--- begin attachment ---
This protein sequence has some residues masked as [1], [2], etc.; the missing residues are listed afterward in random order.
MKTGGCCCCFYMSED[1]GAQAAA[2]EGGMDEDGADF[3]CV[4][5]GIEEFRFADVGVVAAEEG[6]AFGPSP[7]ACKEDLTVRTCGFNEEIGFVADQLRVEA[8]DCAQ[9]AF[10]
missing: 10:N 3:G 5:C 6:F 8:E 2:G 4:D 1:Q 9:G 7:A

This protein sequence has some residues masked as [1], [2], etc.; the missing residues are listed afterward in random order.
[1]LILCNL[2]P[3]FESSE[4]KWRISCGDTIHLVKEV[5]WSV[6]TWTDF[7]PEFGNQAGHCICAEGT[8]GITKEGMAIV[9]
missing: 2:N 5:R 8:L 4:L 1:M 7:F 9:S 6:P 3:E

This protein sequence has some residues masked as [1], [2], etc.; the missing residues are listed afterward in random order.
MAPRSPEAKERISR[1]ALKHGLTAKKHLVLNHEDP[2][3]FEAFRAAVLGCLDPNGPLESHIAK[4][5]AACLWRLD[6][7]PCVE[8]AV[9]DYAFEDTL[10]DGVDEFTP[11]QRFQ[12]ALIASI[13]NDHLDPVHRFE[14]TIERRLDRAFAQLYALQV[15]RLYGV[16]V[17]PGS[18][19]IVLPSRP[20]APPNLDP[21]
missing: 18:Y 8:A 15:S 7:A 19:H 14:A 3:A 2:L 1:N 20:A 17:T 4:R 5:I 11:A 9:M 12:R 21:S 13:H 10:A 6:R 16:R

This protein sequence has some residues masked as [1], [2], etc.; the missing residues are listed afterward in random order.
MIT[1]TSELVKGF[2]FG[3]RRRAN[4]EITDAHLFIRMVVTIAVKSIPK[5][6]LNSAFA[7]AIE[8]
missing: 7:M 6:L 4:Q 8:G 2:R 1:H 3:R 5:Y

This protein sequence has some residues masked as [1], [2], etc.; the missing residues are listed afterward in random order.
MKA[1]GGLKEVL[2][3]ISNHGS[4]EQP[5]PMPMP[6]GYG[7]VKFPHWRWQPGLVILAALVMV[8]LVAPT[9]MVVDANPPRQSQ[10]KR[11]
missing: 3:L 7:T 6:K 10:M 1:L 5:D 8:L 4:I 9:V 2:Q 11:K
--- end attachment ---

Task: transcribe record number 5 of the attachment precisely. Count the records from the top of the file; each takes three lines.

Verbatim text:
This protein sequence has some residues masked as [1], [2], etc.; the missing residues are listed afterward in random order.
MKA[1]GGLKEVL[2][3]ISNHGS[4]EQP[5]PMPMP[6]GYG[7]VKFPHWRWQPGLVILAALVMV[8]LVAPT[9]MVVDANPPRQSQ[10]KR[11]
missing: 3:L 7:T 6:K 10:M 1:L 5:D 8:L 4:I 9:V 2:Q 11:K